After that, I played with Kris Kristofferson, in his first band, the one that played at the 1970 Isle of Wight Festival, where Jimi Hendrix gave his last performance. In fact, John Sebastian was there, too. He dragged me up onstage and we sort of plunked together.
I went into television and was a producer for Screen-Gems in Montreal. In 1979, I opened my restaurant, Chez Piggy in 1979, in Kingston, Ontario. It's still going strong, and we opened a bakery, Pan Chancho, three years ago.
Tell people that I'm alive and very well. The Canadian recording industry gave me a Juno "Hall of Fame" award a couple of years ago, but I would say that's 'cause they worked through the alphabet. They pass on a lot of good Canadian rockers. I always call those things the "Hollow Fame" award.
Wednesday, December 18, 2002
Friday, December 13, 2002
Council of Nice: Frugged like a madwoman to the glorious strains of melody that emerged through the over-charged [literally and figuratively—those tubes are expensive] amps of the Anderson Council at Maxwell's last night. I'll offer another detail or two on that over the weekend; I just had to put these photos up right away, as Anderson Council bass player Rob Farrell (who provided them) and lead singer/guitarist Peter Horvath both told me that they read The Dawn Patrol every morning. Pete also reads Tanked Michael's blog religiously.
Downstairs, in Maxwell's "backstage," I told Pete that, after seeing the Anderson Council's performance, I believed he'd finally found a truly happy medium between the poppy, retro sound of the early Anderson Council and the dark, modern sound of his pre-AC band, Seething Grey.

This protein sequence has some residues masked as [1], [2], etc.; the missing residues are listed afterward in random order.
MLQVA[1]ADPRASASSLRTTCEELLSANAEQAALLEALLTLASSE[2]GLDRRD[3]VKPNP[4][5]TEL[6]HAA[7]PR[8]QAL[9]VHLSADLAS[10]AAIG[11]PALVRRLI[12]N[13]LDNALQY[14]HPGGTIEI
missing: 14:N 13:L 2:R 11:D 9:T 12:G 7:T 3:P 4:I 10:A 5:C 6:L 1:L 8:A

Wednesday, December 11, 2002
"Dawn, when I look into my crystal beer glass, I can see that, on June 9, 2002, you will find love—AND THE YANKEES WILL BEAT THE GIANTS!"
Rooks, Like, We Made It: Last night, one day after My Boyfriend Todd and I celebrated our six-month anniversary (despite the fact that, as Tuesday Night Trivia regular Nick Sarames would say, it isn't really an "anniversary"), we made a post-trivia excursion to Arlene Grocery to see the wonderful Dave Rave. It was actually the Dave Rave Conspiracy in their annual New York City International Pop Overthrow festival semi-reunion, including original members Gary Pig Gold and Lauren Agnelli. In the audience was Dave's number one fan, Michael Mazzarella, whose own Rooks are set to close the IPO at Arlene's on Saturday. Michael paid me and Todd the most beautiful compliment, calling us "the couple of the century."
Sunday, December 8, 2002
Saw Robert George on CNN yesterday. Now I feel guilty that I jokingly said, "Come here so I can spank you." I didn't mean that.
Saturday, December 7, 2002
"I don't consider it a defeat," Michael said hurriedly. He looked to Todd. "Do you consider it a defeat?"
Todd's reply was swift and with a straight face: "Only in the sense that you didn't win."
"That's what I mean," Michael agreed.
Friday, December 6, 2002
I wrote the bio as a lark, making up stuff—with the band's permission—as a satire on rock-bio clichés. I thought the inaccuracies—like my assertion that the band was formerly a popular cowpunk act called Kudzu—would be obvious, but many journalists have accepted it on faith.
Here is an overdue namecheck of some of my favorite online people and things: My Boyfriend Todd's HealthFactsandFears.com, my Tuesday Night Trivia cohost Caren Lissner [hope she doesn't mind my linking to what I believe is an unauthorized reprint], G.K. Chesterton and The New York City G.K. Chesterton Society, and the comics collection that is, as of last night, the first one I've ever read all the way through: the wonderful Bizarro Comics. [Note: The Bizarro link will take you to an interesting preview of the collection. The collection itself came out last year.]